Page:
Cutting board cracking

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Forum topic by Eddie posted 09-10-2014 12:27 PM 1367 views 0 times favorited 16 replies Add to Favorites Watch
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5 posts in 1353 days

09-10-2014 12:27 PM

Topic tags/keywords: question

Hi everyone, just joined and love the site. Thank you all for sharing your creativity and knowledge. I have getting into the cutting board craze lately and really having fun. I’ll add some pics soon. Some of my boards have been cracking along glue lines and I’m not sure why.

I’m pretty sure I’m using enough glue and Most boards have had ample time to set and hand around garage before being sealed and sent away to their new homes. My best guess is change in humidity. Whether or not I am right, what fixes are out there for cracking? Thank you. I love this site.

16 replies so far

View Blackbear's profile


137 posts in 2217 days

#1 posted 09-10-2014 12:56 PM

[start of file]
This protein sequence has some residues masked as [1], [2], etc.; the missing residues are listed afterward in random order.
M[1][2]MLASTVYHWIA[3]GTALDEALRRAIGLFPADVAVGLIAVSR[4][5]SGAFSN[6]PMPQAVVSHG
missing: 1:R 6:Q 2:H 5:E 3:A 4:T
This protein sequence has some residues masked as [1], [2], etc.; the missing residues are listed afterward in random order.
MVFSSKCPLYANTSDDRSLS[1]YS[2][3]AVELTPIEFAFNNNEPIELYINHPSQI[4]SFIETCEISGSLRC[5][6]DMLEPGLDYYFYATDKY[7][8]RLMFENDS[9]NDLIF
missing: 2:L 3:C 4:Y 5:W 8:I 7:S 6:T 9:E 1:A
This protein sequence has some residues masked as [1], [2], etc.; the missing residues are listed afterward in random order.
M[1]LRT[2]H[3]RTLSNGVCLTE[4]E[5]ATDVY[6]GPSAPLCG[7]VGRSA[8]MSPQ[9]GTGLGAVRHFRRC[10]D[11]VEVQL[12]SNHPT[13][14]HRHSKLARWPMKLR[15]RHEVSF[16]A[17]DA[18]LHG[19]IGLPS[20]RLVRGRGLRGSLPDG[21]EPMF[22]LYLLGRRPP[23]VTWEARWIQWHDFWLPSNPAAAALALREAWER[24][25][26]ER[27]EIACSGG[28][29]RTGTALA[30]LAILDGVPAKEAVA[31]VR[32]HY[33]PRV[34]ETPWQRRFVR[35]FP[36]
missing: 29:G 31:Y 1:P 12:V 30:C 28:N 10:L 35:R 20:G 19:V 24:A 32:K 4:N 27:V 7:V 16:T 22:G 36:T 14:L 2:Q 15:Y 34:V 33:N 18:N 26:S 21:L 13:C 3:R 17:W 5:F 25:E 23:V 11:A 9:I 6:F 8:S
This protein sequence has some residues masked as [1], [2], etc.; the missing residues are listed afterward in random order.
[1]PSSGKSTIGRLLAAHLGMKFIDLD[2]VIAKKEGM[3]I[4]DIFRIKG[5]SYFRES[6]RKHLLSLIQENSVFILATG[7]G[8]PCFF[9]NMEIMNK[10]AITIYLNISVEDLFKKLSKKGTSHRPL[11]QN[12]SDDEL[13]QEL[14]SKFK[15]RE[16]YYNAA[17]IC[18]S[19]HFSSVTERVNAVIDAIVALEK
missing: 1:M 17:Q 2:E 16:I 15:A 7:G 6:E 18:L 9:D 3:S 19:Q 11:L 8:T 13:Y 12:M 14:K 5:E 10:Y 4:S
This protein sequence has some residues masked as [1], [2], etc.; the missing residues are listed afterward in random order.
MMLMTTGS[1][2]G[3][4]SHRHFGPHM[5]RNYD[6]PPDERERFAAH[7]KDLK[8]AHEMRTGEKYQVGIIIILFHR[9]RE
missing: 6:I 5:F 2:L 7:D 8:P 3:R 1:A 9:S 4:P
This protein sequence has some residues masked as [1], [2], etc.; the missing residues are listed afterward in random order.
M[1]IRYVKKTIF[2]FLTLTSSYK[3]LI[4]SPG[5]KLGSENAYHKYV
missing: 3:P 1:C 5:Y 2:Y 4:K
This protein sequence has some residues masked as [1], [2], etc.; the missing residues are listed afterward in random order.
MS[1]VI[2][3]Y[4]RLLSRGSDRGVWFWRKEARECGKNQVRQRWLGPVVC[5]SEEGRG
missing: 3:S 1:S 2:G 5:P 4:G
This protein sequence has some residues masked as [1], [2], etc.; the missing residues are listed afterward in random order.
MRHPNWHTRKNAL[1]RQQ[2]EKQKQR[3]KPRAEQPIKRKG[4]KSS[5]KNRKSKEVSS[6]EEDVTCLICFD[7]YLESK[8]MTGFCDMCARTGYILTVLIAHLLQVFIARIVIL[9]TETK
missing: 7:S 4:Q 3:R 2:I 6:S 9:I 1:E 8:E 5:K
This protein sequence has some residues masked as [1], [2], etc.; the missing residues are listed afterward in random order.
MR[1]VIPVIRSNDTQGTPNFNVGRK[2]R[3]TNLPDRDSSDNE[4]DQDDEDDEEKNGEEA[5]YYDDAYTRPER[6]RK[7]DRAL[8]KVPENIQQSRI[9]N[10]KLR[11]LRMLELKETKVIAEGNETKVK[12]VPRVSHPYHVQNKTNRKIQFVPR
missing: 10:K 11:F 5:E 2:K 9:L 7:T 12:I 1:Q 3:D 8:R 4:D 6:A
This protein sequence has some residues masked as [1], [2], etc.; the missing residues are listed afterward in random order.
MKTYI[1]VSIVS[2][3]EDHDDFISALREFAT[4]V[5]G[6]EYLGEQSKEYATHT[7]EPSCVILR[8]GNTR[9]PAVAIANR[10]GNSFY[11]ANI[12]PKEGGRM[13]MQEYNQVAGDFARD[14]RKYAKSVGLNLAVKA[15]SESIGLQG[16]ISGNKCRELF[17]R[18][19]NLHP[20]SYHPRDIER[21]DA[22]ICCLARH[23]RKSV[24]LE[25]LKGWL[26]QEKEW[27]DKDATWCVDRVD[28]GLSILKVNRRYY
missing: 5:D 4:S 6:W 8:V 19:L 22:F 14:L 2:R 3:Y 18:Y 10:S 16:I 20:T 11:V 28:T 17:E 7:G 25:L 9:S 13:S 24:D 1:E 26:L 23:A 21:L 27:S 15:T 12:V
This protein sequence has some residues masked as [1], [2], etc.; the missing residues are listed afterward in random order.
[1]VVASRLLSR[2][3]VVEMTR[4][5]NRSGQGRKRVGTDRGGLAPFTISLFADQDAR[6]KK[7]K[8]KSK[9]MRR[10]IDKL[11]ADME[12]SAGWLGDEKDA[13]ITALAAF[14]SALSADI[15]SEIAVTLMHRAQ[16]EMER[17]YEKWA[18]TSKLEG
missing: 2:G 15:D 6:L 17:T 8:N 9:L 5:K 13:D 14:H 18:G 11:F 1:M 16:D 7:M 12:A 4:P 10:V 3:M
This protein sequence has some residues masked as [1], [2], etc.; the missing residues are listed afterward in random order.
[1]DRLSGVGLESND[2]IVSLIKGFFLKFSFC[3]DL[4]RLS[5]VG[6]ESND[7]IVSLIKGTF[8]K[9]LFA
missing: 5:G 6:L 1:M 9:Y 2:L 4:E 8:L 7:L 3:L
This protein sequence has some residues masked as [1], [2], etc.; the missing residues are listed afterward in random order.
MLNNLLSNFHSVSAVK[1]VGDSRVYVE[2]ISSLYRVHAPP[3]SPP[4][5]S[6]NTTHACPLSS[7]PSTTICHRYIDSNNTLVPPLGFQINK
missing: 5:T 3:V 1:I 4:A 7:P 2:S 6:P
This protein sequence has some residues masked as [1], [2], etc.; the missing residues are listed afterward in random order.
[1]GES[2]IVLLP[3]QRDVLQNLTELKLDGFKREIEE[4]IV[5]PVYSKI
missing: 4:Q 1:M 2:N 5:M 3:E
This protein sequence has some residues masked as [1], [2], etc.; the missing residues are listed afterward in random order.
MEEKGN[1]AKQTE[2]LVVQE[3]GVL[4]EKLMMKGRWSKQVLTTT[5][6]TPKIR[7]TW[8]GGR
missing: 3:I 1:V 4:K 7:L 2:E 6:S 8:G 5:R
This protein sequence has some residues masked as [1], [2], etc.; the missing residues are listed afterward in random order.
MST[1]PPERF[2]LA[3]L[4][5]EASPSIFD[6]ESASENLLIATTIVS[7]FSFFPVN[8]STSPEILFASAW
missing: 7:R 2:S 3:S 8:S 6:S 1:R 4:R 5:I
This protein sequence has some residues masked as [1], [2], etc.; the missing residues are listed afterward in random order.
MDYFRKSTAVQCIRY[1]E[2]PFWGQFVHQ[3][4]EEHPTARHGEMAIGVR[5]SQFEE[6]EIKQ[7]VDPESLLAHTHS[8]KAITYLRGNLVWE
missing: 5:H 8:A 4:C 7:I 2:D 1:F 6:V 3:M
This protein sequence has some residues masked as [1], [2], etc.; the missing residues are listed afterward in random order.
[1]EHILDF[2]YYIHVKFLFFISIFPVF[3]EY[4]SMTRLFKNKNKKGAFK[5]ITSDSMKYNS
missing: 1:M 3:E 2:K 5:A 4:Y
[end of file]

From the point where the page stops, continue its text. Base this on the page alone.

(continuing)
A few quick thoughts, and please don’t be insulted as these are basic things to start with and your description was a bit high level:
-How dry is the wood you are using?
-How old is your glue? Yellow glues have shelf lives.
-Are you using a waterproof or water resistant glue like Tightbond III?
-Are your joining edges square and smooth (did you run them over a jointer) or are you trying to glue boards together right off the table saw?
-Are your joining edges straight? If they have a bow you will create stress along the glue line no matter how hard you clamp them and how much glue you use. This doesn’t mean automatic joint failure but it certainly does not help.
-How are you clamping the boards together? Multiple clamps all along the joint or one clamp at each end?

View Blackbear's profile


137 posts in 2217 days

#2 posted 09-10-2014 01:49 PM

Forgot to answer your question on “what fixes are their for cracking” as my last post was mostly preventative. If you have a cracked joint you may be able to rip the board apart along that joint on the table saw, then joint the edges and re-glue them.

View bondogaposis's profile


4727 posts in 2349 days

#3 posted 09-10-2014 02:57 PM

Some pictures would help. Are they cracking after use or before?

-- Bondo Gaposis

View Yonak's profile


986 posts in 1519 days

#4 posted 09-10-2014 02:57 PM

I have two cutting boards I made 20 years ago. One has never split and is still in good shape. The other split within the first few months. Both were made the same way using the same glue.